Multiple Sclerosis risk after Shingles
13th June 2011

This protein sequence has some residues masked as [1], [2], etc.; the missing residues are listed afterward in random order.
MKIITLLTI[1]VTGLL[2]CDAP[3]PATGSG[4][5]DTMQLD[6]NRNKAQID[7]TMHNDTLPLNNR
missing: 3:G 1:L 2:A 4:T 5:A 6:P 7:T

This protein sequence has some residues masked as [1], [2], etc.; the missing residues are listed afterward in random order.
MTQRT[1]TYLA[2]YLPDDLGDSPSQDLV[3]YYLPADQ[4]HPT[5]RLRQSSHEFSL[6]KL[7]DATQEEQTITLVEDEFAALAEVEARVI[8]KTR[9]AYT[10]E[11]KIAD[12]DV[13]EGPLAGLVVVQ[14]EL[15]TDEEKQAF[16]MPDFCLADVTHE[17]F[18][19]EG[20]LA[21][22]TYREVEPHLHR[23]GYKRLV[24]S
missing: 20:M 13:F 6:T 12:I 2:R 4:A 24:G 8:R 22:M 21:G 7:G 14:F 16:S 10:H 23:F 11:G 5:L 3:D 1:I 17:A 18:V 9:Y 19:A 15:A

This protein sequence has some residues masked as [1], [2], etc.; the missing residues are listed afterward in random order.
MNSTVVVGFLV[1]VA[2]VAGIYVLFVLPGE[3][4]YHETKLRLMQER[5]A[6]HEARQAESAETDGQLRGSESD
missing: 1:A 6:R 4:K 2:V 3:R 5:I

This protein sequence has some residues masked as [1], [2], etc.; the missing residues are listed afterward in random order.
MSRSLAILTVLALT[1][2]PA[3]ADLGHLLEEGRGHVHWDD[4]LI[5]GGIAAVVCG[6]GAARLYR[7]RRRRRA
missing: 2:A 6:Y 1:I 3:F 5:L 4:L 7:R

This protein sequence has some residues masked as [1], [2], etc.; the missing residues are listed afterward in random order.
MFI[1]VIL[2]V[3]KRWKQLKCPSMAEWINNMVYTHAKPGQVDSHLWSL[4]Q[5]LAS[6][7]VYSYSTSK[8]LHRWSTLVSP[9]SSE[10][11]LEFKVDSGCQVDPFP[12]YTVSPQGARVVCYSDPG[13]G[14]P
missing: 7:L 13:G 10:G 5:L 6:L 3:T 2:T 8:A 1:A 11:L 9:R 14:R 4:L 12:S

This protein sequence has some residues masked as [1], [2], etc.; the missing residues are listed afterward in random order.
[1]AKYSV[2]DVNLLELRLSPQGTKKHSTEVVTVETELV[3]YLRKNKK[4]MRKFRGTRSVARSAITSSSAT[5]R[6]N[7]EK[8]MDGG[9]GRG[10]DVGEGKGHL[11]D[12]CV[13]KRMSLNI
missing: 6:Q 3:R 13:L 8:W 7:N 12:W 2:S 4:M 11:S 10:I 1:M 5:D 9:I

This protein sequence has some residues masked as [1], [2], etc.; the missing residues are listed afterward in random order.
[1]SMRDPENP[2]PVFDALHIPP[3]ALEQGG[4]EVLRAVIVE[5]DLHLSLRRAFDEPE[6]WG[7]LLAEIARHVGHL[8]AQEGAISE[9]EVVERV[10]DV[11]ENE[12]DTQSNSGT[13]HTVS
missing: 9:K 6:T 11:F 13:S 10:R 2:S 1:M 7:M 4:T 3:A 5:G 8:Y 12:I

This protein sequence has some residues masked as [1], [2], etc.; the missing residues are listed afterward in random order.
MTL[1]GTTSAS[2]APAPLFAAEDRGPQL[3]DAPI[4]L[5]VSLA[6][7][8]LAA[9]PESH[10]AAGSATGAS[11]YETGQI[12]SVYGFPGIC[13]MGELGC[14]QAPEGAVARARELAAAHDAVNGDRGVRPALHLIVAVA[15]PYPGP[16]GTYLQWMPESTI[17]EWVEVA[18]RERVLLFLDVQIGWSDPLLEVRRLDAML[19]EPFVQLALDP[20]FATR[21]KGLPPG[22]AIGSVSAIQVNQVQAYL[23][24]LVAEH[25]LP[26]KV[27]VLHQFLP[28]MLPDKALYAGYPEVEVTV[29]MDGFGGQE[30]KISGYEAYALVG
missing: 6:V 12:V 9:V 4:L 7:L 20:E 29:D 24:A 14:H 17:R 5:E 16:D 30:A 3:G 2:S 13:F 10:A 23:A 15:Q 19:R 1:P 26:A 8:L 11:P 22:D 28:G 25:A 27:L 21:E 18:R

Researchers from the Taipei Medical University in Taiwan have found evidence to suggest that sufferers from “herpes zoster” (shingles) are almost four times more likely to then develop Multiple Sclerosis. They examined over 310,000 adult subjects who had the viral disease, and a randomly selected “control group” of 946,650 people, all of whom had not been diagnosed with herpes zoster or any other kind of viral infections.  All subjects were tracked for a one year follow up period, and the researchers discovered that the patients with herpes zoster had a 3.96 times higher risk of developing MS. They also noted that there was roughly 100 days between a herpes zoster event and an occurrence of MS. Multiple sclerosis is a neurological condition that damages the nerves and affects the transfer of messages from the central nervous system to the rest of the body. As with other autoimmune disorders, the exact cause of MS is unknown. A combination of environmental and genetic factors is thought to be linked to its development. The authors of the original study did move to ease any fears though and noted, while they had found that the risk of MS increased significantly in sufferers of shingles, the general numbers of MS were still quite low, as well as the risk of actually developing it.